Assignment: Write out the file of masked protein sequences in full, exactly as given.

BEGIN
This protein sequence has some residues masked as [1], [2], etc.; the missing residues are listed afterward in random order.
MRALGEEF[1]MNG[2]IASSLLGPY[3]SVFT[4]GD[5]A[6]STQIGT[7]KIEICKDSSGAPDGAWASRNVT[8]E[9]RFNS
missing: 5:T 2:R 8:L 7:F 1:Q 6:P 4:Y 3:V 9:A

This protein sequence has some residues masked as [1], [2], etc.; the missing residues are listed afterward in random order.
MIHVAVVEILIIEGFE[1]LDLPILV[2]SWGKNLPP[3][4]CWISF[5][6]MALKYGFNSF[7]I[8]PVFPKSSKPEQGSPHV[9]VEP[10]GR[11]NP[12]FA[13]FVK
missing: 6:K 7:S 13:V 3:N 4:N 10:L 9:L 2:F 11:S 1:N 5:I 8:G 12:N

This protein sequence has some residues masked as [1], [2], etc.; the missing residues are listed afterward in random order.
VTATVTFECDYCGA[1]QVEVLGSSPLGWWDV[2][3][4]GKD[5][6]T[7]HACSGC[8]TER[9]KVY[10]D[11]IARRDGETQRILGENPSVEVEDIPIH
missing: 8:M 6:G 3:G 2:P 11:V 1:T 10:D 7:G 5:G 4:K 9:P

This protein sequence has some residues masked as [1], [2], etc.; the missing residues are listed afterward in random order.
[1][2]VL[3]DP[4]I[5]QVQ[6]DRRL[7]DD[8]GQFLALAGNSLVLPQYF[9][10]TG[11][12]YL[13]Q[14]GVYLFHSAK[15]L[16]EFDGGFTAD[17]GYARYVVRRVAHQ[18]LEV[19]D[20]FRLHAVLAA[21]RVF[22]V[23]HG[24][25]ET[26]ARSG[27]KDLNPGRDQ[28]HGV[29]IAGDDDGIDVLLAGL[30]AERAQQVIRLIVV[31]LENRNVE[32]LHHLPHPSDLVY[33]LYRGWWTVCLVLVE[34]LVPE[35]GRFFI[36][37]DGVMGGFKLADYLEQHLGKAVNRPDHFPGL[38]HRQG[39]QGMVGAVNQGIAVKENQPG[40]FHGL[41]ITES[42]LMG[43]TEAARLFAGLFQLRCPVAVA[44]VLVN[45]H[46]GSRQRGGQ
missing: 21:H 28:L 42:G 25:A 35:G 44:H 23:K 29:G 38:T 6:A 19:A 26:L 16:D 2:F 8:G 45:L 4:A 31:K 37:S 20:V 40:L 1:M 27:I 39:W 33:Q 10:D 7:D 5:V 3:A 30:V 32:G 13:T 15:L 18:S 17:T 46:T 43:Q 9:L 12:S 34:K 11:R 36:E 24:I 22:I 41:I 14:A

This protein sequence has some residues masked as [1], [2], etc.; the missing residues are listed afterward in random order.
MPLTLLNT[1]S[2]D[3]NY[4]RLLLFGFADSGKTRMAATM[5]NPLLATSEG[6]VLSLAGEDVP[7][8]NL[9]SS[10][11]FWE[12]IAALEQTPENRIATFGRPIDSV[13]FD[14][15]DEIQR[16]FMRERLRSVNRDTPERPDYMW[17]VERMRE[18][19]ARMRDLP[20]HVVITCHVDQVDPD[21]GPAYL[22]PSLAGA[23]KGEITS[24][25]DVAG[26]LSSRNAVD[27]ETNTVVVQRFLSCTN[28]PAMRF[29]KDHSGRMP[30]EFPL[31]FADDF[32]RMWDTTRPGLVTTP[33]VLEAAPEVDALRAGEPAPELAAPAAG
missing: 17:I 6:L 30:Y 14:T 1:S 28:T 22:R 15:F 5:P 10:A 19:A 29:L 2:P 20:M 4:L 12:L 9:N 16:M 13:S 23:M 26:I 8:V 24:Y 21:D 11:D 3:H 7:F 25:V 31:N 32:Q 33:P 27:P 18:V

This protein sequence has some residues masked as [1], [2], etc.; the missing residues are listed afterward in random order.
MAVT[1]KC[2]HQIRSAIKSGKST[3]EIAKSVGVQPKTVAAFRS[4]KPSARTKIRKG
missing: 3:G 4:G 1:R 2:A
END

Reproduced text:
This protein sequence has some residues masked as [1], [2], etc.; the missing residues are listed afterward in random order.
MRALGEEF[1]MNG[2]IASSLLGPY[3]SVFT[4]GD[5]A[6]STQIGT[7]KIEICKDSSGAPDGAWASRNVT[8]E[9]RFNS
missing: 5:T 2:R 8:L 7:F 1:Q 6:P 4:Y 3:V 9:A

This protein sequence has some residues masked as [1], [2], etc.; the missing residues are listed afterward in random order.
MIHVAVVEILIIEGFE[1]LDLPILV[2]SWGKNLPP[3][4]CWISF[5][6]MALKYGFNSF[7]I[8]PVFPKSSKPEQGSPHV[9]VEP[10]GR[11]NP[12]FA[13]FVK
missing: 6:K 7:S 13:V 3:N 4:N 10:L 9:L 2:F 11:S 1:N 5:I 8:G 12:N

This protein sequence has some residues masked as [1], [2], etc.; the missing residues are listed afterward in random order.
VTATVTFECDYCGA[1]QVEVLGSSPLGWWDV[2][3][4]GKD[5][6]T[7]HACSGC[8]TER[9]KVY[10]D[11]IARRDGETQRILGENPSVEVEDIPIH
missing: 8:M 6:G 3:G 2:P 11:V 1:T 10:D 7:G 5:G 4:K 9:P

This protein sequence has some residues masked as [1], [2], etc.; the missing residues are listed afterward in random order.
[1][2]VL[3]DP[4]I[5]QVQ[6]DRRL[7]DD[8]GQFLALAGNSLVLPQYF[9][10]TG[11][12]YL[13]Q[14]GVYLFHSAK[15]L[16]EFDGGFTAD[17]GYARYVVRRVAHQ[18]LEV[19]D[20]FRLHAVLAA[21]RVF[22]V[23]HG[24][25]ET[26]ARSG[27]KDLNPGRDQ[28]HGV[29]IAGDDDGIDVLLAGL[30]AERAQQVIRLIVV[31]LENRNVE[32]LHHLPHPSDLVY[33]LYRGWWTVCLVLVE[34]LVPE[35]GRFFI[36][37]DGVMGGFKLADYLEQHLGKAVNRPDHFPGL[38]HRQG[39]QGMVGAVNQGIAVKENQPG[40]FHGL[41]ITES[42]LMG[43]TEAARLFAGLFQLRCPVAVA[44]VLVN[45]H[46]GSRQRGGQ
missing: 21:H 28:L 42:G 25:A 35:G 44:H 23:K 29:G 38:T 6:A 19:A 26:L 16:D 2:F 8:G 45:L 4:A 31:K 37:S 20:V 40:L 1:M 27:I 39:W 33:Q 10:D 7:D 5:V 3:A 30:V 32:G 13:T 15:L 18:S 17:T 46:T 43:Q 9:L 12:S 34:K 11:R 36:E 24:I 22:I 41:I 14:A

This protein sequence has some residues masked as [1], [2], etc.; the missing residues are listed afterward in random order.
MPLTLLNT[1]S[2]D[3]NY[4]RLLLFGFADSGKTRMAATM[5]NPLLATSEG[6]VLSLAGEDVP[7][8]NL[9]SS[10][11]FWE[12]IAALEQTPENRIATFGRPIDSV[13]FD[14][15]DEIQR[16]FMRERLRSVNRDTPERPDYMW[17]VERMRE[18][19]ARMRDLP[20]HVVITCHVDQVDPD[21]GPAYL[22]PSLAGA[23]KGEITS[24][25]DVAG[26]LSSRNAVD[27]ETNTVVVQRFLSCTN[28]PAMRF[29]KDHSGRMP[30]EFPL[31]FADDF[32]RMWDTTRPGLVTTP[33]VLEAAPEVDALRAGEPAPELAAPAAG
missing: 17:I 6:L 30:Y 14:T 1:S 28:T 22:R 15:F 5:P 10:A 19:A 29:L 2:P 20:M 4:L 12:L 9:N 16:M 13:S 23:M 26:I 8:V 24:Y 21:D 11:D 3:H 7:F 25:V 31:N 32:Q 33:P 27:P 18:V

This protein sequence has some residues masked as [1], [2], etc.; the missing residues are listed afterward in random order.
MAVT[1]KC[2]HQIRSAIKSGKST[3]EIAKSVGVQPKTVAAFRS[4]KPSARTKIRKG
missing: 3:G 4:G 1:R 2:A